Appleton's Cyclopedia of American Biography, edited by James
Grant Wilson, John Fiske and Stanley L. Klos. Six volumes, New York: D. Appleton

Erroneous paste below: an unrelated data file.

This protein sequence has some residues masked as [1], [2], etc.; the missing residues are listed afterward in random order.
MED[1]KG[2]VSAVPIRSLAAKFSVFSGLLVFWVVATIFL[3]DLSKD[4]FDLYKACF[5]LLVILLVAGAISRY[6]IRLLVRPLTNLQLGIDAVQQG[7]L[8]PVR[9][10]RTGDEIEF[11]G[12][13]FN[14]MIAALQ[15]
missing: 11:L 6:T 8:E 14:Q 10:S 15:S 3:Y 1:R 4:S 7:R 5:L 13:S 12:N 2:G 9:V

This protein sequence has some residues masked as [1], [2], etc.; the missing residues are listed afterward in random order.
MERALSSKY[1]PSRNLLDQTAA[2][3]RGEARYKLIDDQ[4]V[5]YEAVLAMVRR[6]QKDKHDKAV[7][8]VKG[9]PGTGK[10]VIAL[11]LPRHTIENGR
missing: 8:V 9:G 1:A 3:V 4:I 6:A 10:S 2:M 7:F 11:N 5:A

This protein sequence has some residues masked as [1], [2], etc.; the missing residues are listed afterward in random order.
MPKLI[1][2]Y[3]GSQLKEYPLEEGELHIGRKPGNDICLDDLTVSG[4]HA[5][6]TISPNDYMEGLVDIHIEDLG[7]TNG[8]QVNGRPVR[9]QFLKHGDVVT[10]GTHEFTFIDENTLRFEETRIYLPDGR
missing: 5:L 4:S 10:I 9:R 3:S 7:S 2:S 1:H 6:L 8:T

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WALES, Philip Skinner, surgeon, born in Annapolis, Maryland, 27 February, 1837. He was educated at the University of Maryland, and, after a course of study in the medical department there, settled in Baltimore, and finally in Washington. He entered the navy as an assistant surgeon, 7 August, 1856, was commissioned surgeon, 12 October, 1861, and served in the steamer "Fort Jackson," of the North Atlantic and Western Gulf squadrons, in 1862-'5. He was a member of the board of examiners in 1873-'4, commissioned medical inspector, 30 June, 1873, and appointed surgeon-general of the navy and chief of the bureau of medicine and surgery on 26 January, 1880, serving until 27 March, 1884. When President Garfield was shot he assisted in attendance for a short time. While he was chief of the bureau of medicine, unscrupulous clerks in his office contrived to defraud the government, and he was tried by a court-martial and suspended for five years for neglect of duty, though acquitted of all real responsibility for the acts of his subordinates. He is a member of various medical societies, and the author of "Mechanical Therapeutics" (Philadelphia, 1867) ; "A New Method of controlling the Velum Palati" in the New York " Medical Record" for November, 1875 ; "A New Rectal Dilator and Explorer " (Washington, 1877); and papers in the " American Journal of Medical Science" and in the "Philadelphia Medical and Surgical Reporter." He has in preparation a large work on medical science.
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